Wilfred Owen, selected poems Contents
- Wilfred Owen: Social and political background
- Wilfred Owen: Religious / philosophical context
- Wilfred Owen: Literary context
- Wilfred Owen: 1914
- Wilfred Owen: Anthem for Doomed Youth
- Wilfred Owen: At a Calvary near the Ancre
- Wilfred Owen: Disabled
- Wilfred Owen : Dulce et Decorum Est
- Wilfred Owen: Exposure
- Wilfred Owen: Futility
- Wilfred Owen: Greater Love
- Wilfred Owen: Hospital Barge
- Wilfred Owen: Insensibility
- Wilfred Owen: Inspection
- Wilfred Owen: Le Christianisme
- Wilfred Owen: Mental Cases
- Wilfred Owen: Miners
- Wilfred Owen: S.I.W
- Wilfred Owen: Soldier’s Dream
- Wilfred Owen: Sonnet On Seeing a Piece of Our Heavy Artillery Brought into Action
- Wilfred Owen: Spring Offensive
- Wilfred Owen: Strange Meeting
- Wilfred Owen: The Dead-Beat
- Wilfred Owen: The Last Laugh
- Wilfred Owen: The Letter
- Wilfred Owen: The Parable of the Old Man and the Young
- Wilfred Owen: The Send-Off
- Wilfred Owen: The Sentry
- Wilfred Owen: Wild with All Regrets
Spring Offensive - Imagery, symbolism and themes
Imagery in Spring Offensive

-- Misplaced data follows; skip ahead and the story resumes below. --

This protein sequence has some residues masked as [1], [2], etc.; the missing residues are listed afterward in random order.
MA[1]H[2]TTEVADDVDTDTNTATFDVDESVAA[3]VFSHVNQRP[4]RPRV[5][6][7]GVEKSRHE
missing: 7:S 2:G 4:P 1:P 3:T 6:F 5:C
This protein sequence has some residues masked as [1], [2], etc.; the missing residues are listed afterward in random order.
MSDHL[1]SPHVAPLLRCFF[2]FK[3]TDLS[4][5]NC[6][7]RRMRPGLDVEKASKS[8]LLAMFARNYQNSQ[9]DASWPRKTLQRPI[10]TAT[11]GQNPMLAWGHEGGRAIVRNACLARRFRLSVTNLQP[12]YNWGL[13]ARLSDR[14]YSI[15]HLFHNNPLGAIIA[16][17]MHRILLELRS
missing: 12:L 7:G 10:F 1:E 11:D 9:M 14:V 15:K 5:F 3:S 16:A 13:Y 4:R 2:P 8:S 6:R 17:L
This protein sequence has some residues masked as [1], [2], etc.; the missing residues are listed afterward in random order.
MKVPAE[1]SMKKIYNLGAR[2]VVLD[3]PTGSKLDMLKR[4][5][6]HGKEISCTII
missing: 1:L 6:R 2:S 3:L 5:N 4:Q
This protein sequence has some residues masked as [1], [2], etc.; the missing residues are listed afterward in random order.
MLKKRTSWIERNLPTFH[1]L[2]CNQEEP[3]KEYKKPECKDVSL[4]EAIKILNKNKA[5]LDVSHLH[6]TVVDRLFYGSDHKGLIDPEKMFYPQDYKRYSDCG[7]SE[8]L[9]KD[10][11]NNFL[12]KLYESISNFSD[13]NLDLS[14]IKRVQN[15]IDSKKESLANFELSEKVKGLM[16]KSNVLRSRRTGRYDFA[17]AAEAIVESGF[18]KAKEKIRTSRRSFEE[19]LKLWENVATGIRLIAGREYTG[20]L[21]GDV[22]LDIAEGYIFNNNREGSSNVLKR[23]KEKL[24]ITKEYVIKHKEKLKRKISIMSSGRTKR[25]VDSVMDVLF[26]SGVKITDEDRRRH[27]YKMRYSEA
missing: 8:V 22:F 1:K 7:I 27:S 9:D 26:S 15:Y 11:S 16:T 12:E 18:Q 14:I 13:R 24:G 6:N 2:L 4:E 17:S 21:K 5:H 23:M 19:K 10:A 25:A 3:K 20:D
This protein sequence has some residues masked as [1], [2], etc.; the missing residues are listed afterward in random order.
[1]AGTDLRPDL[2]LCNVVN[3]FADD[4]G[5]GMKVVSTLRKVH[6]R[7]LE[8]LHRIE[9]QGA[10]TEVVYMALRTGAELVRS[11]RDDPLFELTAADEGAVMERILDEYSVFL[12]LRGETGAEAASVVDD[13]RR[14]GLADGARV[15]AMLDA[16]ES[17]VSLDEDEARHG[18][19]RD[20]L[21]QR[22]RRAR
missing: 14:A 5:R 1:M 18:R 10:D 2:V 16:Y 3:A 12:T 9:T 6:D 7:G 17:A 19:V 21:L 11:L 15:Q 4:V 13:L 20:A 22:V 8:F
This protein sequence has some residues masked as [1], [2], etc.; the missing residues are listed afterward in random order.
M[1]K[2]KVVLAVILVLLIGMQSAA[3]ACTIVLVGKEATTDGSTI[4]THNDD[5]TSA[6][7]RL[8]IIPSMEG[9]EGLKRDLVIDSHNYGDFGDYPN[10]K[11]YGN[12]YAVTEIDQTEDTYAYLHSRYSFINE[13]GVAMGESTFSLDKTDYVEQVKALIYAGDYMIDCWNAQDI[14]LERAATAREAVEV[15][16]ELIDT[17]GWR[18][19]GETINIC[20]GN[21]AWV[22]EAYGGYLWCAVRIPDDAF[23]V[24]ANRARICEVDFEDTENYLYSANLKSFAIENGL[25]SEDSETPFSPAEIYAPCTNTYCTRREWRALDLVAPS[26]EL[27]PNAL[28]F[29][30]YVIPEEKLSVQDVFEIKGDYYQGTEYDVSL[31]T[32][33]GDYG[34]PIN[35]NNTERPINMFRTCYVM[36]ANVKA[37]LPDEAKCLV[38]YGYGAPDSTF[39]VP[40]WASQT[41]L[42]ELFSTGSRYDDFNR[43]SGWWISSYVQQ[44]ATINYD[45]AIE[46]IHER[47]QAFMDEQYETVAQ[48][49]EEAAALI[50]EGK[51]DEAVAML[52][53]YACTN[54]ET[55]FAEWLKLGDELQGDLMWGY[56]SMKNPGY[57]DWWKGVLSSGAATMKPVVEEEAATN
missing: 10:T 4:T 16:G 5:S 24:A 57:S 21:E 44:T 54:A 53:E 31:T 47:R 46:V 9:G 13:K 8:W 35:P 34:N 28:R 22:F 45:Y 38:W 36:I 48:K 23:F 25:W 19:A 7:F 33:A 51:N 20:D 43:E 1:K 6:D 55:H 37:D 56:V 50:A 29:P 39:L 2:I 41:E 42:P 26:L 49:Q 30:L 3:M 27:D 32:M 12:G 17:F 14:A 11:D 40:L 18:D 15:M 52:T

In Spring Offensive Owen opens the poem with an ambiguous image:
The sense of pastoral ease which this opening phrase creates can as easily be interpreted as a dark foreshadowing of the final horrors to come. To be ‘halted’ is a pleasure when desired but not so when enforced. ‘Against the shadow’ is desirable on a hot day after a long march but when coupled with an enforced halt it takes on the sinister overtones of death. A ‘last hill’ is even more unequivocal.
Owen uses a series of closely related similes in Spring Offensive to illustrate the men’s condition and the moment of change when their resting world becomes a battle. Although summer soothes them it is ‘Like the injected drug for their bones’ pains’ l.10. Even as ‘They breathe like trees unstirred’ l.18 ‘the little word’ l.19 which will change their lives forever comes ‘like a cold gust’ in the very next line. As if nature is aware of the hell the men are about to enter, the brambles ‘clutched and clung to them like sorrowing hands’. The image is reminiscent of the New Testament account of the daughters of Jerusalem mourning Christ as he ascended to his place of execution, wearing a crown of thorns (Luke 23:27-28, Mark 15:17). The soldiers look at the sun ‘like a friend with whom their love is done.’ Their relationship with nature and the all-powerful sun is about to be over.
Spring Offensive contains some powerful figurative images of nature: